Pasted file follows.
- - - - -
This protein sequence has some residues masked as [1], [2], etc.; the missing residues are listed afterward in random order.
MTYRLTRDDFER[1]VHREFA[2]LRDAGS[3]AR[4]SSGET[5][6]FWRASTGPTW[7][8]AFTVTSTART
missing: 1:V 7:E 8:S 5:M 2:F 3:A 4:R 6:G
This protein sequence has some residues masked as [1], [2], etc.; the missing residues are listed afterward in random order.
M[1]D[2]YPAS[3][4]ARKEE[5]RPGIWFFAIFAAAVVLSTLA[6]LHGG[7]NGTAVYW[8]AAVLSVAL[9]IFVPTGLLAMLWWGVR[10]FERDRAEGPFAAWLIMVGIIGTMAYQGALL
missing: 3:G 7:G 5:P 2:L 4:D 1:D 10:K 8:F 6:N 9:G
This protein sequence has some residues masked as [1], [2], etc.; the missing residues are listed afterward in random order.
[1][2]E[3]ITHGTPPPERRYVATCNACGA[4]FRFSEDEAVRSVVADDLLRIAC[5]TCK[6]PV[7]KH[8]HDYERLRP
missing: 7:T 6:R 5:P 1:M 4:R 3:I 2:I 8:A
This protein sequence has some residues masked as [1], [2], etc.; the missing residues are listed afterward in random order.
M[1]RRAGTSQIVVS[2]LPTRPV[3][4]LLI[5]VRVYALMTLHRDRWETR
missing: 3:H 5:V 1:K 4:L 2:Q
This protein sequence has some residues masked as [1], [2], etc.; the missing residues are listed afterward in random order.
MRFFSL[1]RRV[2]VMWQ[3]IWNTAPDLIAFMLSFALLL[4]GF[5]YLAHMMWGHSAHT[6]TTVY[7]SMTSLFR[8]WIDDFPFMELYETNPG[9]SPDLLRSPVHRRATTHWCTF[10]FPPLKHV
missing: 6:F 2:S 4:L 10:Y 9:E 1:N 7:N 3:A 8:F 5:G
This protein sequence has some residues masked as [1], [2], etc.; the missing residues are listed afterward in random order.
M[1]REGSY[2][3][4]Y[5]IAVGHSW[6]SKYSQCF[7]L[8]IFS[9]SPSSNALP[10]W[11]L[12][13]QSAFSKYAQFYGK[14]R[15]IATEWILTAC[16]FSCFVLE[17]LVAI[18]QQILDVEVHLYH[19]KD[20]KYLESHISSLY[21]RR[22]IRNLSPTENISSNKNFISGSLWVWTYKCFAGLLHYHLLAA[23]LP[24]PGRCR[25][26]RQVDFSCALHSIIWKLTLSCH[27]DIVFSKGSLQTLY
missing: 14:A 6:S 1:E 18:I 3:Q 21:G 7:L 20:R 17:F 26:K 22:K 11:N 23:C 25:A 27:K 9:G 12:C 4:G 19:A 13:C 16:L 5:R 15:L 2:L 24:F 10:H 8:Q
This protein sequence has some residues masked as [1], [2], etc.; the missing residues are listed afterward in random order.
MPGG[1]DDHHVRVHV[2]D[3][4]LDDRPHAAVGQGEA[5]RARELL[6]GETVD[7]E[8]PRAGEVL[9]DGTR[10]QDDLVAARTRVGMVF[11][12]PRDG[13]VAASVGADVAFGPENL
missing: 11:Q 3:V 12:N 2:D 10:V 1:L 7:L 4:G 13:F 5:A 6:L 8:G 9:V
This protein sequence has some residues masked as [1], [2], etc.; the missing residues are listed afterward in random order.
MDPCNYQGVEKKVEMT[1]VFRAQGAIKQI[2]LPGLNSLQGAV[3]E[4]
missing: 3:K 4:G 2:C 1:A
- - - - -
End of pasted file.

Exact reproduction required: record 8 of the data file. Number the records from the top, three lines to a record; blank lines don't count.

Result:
This protein sequence has some residues masked as [1], [2], etc.; the missing residues are listed afterward in random order.
MDPCNYQGVEKKVEMT[1]VFRAQGAIKQI[2]LPGLNSLQGAV[3]E[4]
missing: 3:K 4:G 2:C 1:A